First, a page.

When a Pennsylvania resident dies without an estate plan, it creates certain challenges. It typically delays the distribution of an individual’s assets, and it may, too, raise the chances of inheritance conflicts arising. It may, too, mean that the deceased individual’s estate spends more time in probate, and the probate process is often both timely and costly.
The good news is, Bankrate acknowledges that an estate plan does not need to be complex or highly detailed to prove effective. Instead, many people choose to create effective estate plans that contain just three components: a will, a power of attorney and an advance medical directive.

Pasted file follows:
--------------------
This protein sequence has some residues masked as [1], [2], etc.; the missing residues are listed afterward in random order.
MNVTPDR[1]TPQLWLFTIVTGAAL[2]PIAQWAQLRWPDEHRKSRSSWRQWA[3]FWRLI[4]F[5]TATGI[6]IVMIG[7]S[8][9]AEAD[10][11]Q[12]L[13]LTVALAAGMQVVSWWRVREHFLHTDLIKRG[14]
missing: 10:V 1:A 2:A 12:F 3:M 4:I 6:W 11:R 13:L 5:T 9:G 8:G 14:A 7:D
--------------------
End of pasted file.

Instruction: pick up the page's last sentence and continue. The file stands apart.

Having a will put together helps ensure that a decedent’s assets to the people he or she wants to have them. It also gives someone who has minor children a chance to name a guardian over them if he or she dies before those children reach adulthood.
Powers of attorney
Powers of attorney help ensure that someone manages a decedent’s affairs when that individual becomes unable to do so. Some of the more common types of powers of attorney include financial powers of attorney and health care powers of attorney.
Advance medical directives
Advance health care directives give individuals the ability to dictate their wishes as far as their medical care ahead of time, should they suffer incapacitation and become unable to verbalize them. Pennsylvania recognizes several different types, including living will and mental health care declarations.
Dying intestate, or without a will or plan in place, creates otherwise-avoidable hardships for a decedent’s loved ones. Thus, everyone benefits from having an estate plan in place, regardless of estate size.
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